Crime Library: Criminal Minds and Methods

The Alice Crimmins Case

Catholic Cop and the Made-Up Mom

At the station house, one detective immediately wanted the case of the missing children. He was Detective Gerard H. Piering, a thirty-something father of six who sported an out-of-style crew cut and yearned to make second-grade detective. He and his more easygoing partner, George Martin, met both parents at the mother's residence.

That residence was a ground-floor apartment in a working-class development of red brick called the Regal Garden Apartments. The Crimminss home was modestly furnished but neatly kept.

The window of the Crimmins apartment (POLICE)
The window of the Crimmins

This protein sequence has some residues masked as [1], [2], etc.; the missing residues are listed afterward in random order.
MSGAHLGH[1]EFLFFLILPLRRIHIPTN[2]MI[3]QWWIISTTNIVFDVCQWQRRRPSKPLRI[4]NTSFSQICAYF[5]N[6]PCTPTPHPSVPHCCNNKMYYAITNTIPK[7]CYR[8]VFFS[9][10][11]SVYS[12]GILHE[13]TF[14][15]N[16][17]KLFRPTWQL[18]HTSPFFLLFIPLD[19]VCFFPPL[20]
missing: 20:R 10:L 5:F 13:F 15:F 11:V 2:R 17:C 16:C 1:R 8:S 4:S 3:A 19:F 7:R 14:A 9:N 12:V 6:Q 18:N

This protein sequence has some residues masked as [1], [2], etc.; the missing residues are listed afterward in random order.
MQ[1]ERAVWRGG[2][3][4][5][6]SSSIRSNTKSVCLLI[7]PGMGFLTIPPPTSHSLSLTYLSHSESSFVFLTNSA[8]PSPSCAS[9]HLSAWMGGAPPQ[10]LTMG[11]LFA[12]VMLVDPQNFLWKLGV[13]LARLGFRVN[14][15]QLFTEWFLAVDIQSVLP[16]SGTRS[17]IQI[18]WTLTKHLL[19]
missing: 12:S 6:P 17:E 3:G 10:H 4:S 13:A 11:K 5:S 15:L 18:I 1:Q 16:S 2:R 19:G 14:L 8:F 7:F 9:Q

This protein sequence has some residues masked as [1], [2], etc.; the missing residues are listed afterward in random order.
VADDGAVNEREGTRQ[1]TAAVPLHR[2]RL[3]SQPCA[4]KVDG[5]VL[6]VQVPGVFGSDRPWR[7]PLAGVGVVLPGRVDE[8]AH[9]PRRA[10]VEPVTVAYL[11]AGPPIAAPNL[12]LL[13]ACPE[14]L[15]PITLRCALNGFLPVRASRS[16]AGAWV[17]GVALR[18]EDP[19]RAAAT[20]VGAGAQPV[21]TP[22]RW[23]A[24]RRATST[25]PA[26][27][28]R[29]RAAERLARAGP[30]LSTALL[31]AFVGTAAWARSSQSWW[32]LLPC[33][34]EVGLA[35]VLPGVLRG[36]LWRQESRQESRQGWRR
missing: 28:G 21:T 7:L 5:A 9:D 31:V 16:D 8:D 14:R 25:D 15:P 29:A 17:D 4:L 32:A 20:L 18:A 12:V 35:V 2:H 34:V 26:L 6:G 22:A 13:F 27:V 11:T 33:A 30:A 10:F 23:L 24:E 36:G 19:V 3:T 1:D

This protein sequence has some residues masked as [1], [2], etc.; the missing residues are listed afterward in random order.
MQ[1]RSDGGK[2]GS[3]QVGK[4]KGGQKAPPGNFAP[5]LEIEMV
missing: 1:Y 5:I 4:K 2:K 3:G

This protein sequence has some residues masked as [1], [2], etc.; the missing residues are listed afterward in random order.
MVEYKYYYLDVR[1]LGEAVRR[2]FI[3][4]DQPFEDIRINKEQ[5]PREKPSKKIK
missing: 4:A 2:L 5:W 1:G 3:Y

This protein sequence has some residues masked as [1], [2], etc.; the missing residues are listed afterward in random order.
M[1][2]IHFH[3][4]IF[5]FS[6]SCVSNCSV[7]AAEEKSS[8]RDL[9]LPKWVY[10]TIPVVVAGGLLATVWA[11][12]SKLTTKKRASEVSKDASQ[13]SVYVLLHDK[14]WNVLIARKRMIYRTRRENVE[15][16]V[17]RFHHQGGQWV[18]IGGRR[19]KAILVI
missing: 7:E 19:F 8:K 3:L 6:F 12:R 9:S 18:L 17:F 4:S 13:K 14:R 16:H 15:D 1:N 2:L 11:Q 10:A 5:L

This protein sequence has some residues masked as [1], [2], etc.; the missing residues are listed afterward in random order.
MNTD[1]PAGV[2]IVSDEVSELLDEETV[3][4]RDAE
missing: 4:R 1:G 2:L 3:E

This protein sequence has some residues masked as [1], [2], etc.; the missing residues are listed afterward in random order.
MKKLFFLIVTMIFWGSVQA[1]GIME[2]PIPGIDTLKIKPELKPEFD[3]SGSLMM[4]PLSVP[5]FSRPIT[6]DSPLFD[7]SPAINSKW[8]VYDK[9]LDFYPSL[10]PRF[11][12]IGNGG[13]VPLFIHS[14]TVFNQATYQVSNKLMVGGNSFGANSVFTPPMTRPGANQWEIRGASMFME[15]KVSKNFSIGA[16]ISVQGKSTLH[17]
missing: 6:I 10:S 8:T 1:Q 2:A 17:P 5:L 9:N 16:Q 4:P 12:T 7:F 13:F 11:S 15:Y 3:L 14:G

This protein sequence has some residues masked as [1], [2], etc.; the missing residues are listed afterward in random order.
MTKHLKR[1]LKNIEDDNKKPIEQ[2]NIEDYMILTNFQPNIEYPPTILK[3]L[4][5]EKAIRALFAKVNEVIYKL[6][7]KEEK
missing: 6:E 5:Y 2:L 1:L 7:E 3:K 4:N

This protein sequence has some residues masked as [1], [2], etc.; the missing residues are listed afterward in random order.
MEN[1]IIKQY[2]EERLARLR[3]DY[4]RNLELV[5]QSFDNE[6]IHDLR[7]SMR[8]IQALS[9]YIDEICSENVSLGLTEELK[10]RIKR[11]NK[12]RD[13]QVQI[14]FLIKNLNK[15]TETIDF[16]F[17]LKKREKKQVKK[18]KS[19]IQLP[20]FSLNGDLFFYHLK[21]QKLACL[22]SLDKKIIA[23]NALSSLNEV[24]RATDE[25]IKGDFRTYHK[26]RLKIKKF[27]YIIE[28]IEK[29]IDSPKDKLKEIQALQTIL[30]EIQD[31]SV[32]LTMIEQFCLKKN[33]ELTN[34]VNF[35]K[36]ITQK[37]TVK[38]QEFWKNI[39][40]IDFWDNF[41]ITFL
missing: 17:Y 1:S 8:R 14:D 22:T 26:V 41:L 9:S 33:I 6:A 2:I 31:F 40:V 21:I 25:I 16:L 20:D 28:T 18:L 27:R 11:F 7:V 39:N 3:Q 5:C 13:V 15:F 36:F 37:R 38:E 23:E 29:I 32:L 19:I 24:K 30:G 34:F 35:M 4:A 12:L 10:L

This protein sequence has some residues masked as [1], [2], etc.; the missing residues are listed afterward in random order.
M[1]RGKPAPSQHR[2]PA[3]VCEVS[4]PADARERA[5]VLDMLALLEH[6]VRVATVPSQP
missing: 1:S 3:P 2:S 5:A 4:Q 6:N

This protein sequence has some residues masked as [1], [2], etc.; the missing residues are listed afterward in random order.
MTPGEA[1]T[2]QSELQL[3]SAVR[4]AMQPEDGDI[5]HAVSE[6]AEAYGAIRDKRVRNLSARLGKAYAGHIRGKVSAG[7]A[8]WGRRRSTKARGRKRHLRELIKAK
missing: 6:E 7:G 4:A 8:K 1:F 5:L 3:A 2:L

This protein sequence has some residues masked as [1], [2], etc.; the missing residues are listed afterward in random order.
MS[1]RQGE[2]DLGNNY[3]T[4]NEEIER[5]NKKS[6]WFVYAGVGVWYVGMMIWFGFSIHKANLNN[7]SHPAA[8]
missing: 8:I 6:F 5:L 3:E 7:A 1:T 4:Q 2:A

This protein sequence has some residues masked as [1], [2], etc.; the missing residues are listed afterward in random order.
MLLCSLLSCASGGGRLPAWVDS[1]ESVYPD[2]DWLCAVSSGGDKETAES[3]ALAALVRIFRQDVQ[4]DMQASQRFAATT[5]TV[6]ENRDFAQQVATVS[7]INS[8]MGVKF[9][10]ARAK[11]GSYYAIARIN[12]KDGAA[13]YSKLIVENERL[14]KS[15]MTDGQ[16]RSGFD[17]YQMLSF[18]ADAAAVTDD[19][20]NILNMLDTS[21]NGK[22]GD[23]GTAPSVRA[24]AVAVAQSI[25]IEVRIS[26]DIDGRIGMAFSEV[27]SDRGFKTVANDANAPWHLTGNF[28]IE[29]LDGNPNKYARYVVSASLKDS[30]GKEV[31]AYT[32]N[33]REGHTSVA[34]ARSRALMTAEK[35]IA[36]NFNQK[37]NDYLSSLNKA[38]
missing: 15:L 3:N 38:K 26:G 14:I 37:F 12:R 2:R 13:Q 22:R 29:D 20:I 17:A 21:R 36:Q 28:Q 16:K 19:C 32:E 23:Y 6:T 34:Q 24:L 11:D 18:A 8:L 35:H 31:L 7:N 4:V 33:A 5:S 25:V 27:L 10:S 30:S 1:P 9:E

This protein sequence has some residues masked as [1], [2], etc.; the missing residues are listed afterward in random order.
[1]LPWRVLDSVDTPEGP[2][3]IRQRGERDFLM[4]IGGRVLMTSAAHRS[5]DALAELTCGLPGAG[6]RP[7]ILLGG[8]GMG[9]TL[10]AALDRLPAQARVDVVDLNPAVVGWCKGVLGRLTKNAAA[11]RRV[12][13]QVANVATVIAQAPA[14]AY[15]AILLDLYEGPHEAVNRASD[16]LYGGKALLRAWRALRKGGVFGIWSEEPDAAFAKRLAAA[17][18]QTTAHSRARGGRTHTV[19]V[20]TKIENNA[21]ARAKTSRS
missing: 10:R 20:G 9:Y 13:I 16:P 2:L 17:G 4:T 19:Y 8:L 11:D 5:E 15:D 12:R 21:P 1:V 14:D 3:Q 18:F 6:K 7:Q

apartment (POLICE)
The window of the children's room was wide open, and a carriage was underneath the window. It appeared that Missy and Eddie had either been enticed out of the window or, as they had done before, crawled outside on their own.

When Piering saw Alice Crimmins, the strait-laced Roman Catholic was instantly taken aback: her children were missing yet this mother was neither sobbing nor hysterical. Rather, she was heavily made-up and sharply dressed, looking chic and sensuous in tight toreador pants and a flower-print shirt and high-heeled white shoes. Her short red hair was elaborately teased. By his own recollection, Piering disliked her on sight, thinking, "she looks like a cold bitch to me." He told Martin, You interview the guy. Ill take the bitch.

Missy Crimmins was discovered a few hours later in a vacant lot. She had been strangled to death. Detective Piering was informed that the body of a little girl matching Missys description had been found but did not immediately inform the parents of the daughters death. Rather, he decided to give the mother whom he suspected a sort of test.



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